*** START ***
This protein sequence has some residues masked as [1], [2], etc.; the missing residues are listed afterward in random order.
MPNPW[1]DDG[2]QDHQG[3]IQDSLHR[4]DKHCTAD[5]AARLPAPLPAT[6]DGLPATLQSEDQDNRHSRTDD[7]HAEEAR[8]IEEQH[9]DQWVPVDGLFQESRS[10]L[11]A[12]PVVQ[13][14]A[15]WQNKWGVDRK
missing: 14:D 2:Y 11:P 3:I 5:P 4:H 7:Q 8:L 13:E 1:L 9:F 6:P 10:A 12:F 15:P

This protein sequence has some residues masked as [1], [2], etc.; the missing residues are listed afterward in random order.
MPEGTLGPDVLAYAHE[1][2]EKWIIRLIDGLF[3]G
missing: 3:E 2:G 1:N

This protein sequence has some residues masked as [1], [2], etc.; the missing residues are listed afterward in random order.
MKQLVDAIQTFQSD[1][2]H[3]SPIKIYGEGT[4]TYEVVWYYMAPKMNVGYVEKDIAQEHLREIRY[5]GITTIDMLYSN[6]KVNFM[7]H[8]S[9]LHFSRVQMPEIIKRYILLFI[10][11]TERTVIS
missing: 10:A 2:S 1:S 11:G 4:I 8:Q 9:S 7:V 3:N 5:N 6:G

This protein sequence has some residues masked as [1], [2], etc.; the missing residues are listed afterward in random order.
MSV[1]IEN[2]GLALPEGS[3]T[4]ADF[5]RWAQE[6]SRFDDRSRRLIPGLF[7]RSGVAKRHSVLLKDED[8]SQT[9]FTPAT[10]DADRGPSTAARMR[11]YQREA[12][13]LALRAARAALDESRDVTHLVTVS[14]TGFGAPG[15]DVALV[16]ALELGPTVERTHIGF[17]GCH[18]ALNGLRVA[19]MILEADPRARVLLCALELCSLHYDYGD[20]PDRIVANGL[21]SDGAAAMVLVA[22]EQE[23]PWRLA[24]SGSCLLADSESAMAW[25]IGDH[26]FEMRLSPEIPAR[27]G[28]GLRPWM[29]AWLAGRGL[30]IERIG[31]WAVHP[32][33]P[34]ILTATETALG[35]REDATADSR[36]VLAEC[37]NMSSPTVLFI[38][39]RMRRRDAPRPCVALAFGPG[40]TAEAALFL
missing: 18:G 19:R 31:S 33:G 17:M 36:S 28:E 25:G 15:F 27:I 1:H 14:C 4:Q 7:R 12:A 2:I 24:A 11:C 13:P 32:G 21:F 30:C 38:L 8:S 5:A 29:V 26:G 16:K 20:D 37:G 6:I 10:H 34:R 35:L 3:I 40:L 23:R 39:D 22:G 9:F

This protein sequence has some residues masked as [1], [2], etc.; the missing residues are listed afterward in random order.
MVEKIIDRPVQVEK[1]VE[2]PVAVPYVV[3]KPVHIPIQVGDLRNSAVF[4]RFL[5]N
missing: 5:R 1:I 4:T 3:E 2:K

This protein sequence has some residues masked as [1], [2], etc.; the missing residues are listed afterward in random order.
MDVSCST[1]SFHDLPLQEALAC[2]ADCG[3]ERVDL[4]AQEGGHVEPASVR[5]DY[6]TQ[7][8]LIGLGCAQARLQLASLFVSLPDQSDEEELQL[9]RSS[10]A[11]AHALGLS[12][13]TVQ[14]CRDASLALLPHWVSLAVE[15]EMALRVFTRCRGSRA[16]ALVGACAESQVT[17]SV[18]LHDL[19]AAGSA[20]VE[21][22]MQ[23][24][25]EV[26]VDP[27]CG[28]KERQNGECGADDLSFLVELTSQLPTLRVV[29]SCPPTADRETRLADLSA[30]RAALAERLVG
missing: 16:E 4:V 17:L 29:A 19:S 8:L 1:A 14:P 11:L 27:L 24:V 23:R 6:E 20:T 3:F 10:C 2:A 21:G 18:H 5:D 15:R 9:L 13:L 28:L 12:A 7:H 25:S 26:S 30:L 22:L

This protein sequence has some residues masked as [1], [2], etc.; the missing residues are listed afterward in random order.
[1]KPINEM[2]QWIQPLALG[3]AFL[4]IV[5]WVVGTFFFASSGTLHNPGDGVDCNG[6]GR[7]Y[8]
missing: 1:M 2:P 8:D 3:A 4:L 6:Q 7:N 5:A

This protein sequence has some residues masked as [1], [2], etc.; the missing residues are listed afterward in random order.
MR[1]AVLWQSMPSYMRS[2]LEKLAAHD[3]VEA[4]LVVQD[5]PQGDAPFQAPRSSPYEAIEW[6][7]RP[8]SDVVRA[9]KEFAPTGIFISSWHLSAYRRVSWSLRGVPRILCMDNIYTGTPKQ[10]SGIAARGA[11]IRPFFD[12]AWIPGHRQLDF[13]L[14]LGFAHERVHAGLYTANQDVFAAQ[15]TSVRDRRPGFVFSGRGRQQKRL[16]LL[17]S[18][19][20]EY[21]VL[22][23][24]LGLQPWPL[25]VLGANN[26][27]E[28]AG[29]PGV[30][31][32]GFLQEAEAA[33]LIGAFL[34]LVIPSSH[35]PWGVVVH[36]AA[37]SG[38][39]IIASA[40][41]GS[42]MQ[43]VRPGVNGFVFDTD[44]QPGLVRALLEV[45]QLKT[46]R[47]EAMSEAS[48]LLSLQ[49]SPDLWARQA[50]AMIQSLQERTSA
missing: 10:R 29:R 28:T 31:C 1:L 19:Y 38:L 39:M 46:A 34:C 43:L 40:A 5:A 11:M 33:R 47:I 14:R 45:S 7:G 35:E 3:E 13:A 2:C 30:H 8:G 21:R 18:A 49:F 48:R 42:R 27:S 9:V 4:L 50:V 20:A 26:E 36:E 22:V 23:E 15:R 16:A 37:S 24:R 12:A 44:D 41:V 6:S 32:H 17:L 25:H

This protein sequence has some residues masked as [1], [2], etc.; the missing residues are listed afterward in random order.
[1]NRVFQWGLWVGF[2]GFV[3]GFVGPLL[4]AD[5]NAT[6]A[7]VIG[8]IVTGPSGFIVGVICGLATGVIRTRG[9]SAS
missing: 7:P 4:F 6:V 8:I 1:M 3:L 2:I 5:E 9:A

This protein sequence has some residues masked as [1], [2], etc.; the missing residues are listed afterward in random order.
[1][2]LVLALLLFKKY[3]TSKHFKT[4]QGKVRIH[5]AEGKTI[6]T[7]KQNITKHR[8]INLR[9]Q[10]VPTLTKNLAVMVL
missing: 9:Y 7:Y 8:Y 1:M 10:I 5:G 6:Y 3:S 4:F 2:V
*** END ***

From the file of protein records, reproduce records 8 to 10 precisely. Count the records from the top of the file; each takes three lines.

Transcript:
This protein sequence has some residues masked as [1], [2], etc.; the missing residues are listed afterward in random order.
MR[1]AVLWQSMPSYMRS[2]LEKLAAHD[3]VEA[4]LVVQD[5]PQGDAPFQAPRSSPYEAIEW[6][7]RP[8]SDVVRA[9]KEFAPTGIFISSWHLSAYRRVSWSLRGVPRILCMDNIYTGTPKQ[10]SGIAARGA[11]IRPFFD[12]AWIPGHRQLDF[13]L[14]LGFAHERVHAGLYTANQDVFAAQ[15]TSVRDRRPGFVFSGRGRQQKRL[16]LL[17]S[18][19][20]EY[21]VL[22][23][24]LGLQPWPL[25]VLGANN[26][27]E[28]AG[29]PGV[30][31][32]GFLQEAEAA[33]LIGAFL[34]LVIPSSH[35]PWGVVVH[36]AA[37]SG[38][39]IIASA[40][41]GS[42]MQ[43]VRPGVNGFVFDTD[44]QPGLVRALLEV[45]QLKT[46]R[47]EAMSEAS[48]LLSLQ[49]SPDLWARQA[50]AMIQSLQERTSA
missing: 10:R 29:R 28:T 31:C 1:L 19:Y 38:L 39:M 46:A 34:C 43:L 40:A 5:A 11:M 33:R 47:I 14:R 45:S 7:G 35:E 3:E 13:A 2:C 30:H 8:G 21:R 18:A 49:F 48:R 42:R 27:S 9:V 4:L 50:V 20:A 26:E 36:E 22:V 23:E 15:R 16:A 37:S 24:R 12:A 44:D 41:V 6:S 32:H 17:L 25:H

This protein sequence has some residues masked as [1], [2], etc.; the missing residues are listed afterward in random order.
[1]NRVFQWGLWVGF[2]GFV[3]GFVGPLL[4]AD[5]NAT[6]A[7]VIG[8]IVTGPSGFIVGVICGLATGVIRTRG[9]SAS
missing: 7:P 4:F 6:V 8:I 1:M 3:L 2:I 5:E 9:A

This protein sequence has some residues masked as [1], [2], etc.; the missing residues are listed afterward in random order.
[1][2]LVLALLLFKKY[3]TSKHFKT[4]QGKVRIH[5]AEGKTI[6]T[7]KQNITKHR[8]INLR[9]Q[10]VPTLTKNLAVMVL
missing: 9:Y 7:Y 8:Y 1:M 10:I 5:G 6:Y 3:S 4:F 2:V